Historically significant Titanic archive brings $100,570 at Philip Weiss Auctions A historically significant archive of material pertaining to the doomed ocean liner the HMS Titanic sold for a staggering $100,570 at an estate sale conducted Oct. 21-23 by Philip Weiss Auctions.
News-Antique.com - Oct 27,2011 - (OCEANSIDE, N.Y.) – A historically significant and museum-quality archive of material pertaining to the doomed ocean liner the HMS Titanic -- consigned by direct descendants of a couple that were rescued when the ship went down the morning of April 15, 1912 -- sold for a staggering $100,570 at a weekend estate sale conducted Oct. 21-23 by Philip Weiss Auctions.
“We were extremely fortunate that this incredible archive came to us from a descendant of John and Nelle Pillsbury Snyder, survivors of the tragedy,” said Philip Weiss of Philip Weiss Auctions. “We weren’t surprised when we began getting calls from potential buyers from around the world, as well as major news outlets. This was one of the most exciting finds we ever sold.”
The archive had several key components: a letter handwritten on Titanic stationery three days before the disaster; another letter written days after the sinking and providing a tremendous first-hand account of the sinking and its aftermath; and family photos, to include shots taken from the rescue ship the Carpathia and shots of the steamship Californian, which was nearby.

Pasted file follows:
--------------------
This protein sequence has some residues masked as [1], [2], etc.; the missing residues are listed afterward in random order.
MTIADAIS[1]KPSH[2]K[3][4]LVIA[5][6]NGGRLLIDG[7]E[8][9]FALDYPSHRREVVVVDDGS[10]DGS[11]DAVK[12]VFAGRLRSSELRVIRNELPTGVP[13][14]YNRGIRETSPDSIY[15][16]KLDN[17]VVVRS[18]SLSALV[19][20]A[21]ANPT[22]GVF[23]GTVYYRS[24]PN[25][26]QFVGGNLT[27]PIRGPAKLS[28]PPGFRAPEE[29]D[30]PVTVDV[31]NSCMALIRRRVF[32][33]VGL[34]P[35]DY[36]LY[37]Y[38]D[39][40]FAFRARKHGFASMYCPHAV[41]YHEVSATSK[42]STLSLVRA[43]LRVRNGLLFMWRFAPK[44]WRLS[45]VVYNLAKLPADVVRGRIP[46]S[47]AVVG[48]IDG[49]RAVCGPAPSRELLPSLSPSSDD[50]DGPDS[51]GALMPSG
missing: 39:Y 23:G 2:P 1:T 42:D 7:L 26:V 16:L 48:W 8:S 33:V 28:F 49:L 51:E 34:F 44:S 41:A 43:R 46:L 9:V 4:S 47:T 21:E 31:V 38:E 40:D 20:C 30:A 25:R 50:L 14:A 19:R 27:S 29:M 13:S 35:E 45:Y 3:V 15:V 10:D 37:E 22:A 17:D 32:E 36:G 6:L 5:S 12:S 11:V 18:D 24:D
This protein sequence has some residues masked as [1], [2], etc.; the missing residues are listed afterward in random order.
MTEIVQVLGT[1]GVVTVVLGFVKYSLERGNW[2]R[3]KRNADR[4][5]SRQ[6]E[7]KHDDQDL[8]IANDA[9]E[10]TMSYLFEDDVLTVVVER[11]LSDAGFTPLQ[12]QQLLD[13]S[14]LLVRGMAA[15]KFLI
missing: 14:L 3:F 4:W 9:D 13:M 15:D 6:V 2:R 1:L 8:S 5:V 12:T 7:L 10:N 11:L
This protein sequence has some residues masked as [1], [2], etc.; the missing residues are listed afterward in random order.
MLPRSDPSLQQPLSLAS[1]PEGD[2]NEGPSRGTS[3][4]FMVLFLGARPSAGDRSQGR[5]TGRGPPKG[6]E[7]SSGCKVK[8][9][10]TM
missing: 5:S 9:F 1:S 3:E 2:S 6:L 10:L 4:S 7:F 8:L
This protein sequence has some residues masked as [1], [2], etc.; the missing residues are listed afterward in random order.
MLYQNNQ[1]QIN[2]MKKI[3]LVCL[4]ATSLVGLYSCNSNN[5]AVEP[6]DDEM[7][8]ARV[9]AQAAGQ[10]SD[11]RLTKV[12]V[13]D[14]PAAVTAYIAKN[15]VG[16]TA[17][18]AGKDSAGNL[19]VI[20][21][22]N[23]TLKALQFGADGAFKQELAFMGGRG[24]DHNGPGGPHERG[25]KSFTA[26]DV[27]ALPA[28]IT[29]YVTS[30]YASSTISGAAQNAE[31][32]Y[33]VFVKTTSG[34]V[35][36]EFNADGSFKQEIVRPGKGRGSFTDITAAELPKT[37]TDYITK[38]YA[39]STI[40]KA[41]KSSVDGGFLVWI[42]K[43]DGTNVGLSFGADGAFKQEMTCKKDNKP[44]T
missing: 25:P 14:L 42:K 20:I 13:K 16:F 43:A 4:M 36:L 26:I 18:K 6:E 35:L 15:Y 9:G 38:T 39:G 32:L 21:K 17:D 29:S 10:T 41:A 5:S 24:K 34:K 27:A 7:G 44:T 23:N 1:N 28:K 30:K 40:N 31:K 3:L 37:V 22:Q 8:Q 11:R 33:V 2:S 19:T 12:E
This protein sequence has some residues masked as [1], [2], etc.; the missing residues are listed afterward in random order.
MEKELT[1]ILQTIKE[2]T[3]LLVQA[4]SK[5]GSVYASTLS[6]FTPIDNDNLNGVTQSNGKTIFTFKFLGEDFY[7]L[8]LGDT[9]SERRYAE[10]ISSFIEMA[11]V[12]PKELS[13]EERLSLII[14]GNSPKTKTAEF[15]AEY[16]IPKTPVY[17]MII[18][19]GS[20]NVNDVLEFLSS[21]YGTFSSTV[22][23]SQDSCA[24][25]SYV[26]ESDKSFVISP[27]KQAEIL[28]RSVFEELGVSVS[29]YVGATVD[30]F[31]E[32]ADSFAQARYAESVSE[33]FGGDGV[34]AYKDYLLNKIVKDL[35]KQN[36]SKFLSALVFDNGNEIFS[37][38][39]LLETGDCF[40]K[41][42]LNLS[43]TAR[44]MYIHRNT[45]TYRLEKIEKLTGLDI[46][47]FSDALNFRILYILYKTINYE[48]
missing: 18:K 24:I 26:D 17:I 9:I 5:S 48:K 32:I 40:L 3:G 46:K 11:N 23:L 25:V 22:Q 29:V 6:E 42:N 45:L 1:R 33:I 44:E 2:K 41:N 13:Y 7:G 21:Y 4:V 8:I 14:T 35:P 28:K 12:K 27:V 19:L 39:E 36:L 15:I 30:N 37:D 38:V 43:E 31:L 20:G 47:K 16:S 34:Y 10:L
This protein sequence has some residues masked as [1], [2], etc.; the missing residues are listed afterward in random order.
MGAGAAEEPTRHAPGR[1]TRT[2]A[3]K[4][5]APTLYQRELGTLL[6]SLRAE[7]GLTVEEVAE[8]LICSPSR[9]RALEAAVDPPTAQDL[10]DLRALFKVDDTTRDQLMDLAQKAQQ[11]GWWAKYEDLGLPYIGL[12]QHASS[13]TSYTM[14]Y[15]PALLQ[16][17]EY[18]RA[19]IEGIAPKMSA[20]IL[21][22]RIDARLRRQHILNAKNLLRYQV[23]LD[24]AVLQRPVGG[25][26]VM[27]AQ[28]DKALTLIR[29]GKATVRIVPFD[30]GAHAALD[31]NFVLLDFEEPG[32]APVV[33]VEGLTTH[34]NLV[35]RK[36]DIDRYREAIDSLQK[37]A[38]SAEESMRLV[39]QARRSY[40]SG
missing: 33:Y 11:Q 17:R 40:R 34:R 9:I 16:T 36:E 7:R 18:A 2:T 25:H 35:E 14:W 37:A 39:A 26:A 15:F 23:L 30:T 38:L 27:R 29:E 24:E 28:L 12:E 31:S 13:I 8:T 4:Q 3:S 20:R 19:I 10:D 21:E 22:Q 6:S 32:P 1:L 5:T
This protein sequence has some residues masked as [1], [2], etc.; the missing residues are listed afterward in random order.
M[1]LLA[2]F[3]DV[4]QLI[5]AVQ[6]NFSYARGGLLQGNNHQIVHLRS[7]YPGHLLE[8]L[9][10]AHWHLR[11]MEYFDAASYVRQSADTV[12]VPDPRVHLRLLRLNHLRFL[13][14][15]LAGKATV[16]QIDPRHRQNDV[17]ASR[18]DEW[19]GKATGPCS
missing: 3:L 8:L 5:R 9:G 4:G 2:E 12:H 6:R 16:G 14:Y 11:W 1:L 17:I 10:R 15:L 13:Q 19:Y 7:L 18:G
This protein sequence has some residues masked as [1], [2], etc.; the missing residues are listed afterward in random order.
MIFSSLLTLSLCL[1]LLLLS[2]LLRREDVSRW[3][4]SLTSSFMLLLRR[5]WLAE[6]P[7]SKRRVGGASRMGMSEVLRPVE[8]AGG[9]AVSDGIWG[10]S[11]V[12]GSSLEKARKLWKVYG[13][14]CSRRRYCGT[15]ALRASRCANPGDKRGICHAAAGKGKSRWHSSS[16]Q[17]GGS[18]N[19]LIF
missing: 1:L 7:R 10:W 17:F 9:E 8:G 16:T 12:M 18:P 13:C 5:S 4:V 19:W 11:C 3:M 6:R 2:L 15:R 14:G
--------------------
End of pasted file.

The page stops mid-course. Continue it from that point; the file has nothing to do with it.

The letter handwritten on Titanic stationery was from Mr. Snyder to the proprietor of a London tobacco shop, where he bought cigars before boarding the ship. “While I sit here at the writing desk peacefully and complacently smoking ‘one of your best,’ I just want to say thank you,” Mr. Snyder wrote. Little did he know he’d be fighting for his very survival soon afterward.
The post-sinking letter, dated April 24, 1912, was from Mr. Snyder to his father. He wrote: “We were both asleep when the boat hit. When we reached the top deck only a few people were about and we were all told to go down and put on our life belts. We were almost the very first people placed in the lifeboat. Finally the bow went under – that the finest boat in the world was doomed. We hit between 11:40 and 11:50 p.m. and the Titanic sank at 2:22 in the morning.”
The photos included nine photos taken from the deck of the rescue ship Carpathia; four photos of the ocean, several showing ice chunks and a large iceberg; two photos of passengers in lifeboats heading toward the rescue ship Carpathia; and three photos of what looks like the S.S. Californian, headed toward the Carpathia. An investigation would reveal the Californian was actually closer to the Titanic than the Carpathia but for a myriad of reasons was slow to respond.
Two other Titanic-related lots were also in the auction. One was a 1906 Barber half-dollar coin recovered from the body of Titanic victim John Gill. The coin, which was previously sold in a 2002 auction held at the convention of Britain’s Titanic Society in England, was found in a pouch that contained his recovered personal effects. The coin sold for a reasonable $3,820.
The other lot was an exquisite Victorian metal widow’s locket that contained an early photo of Capt. Smith, who commandeered (and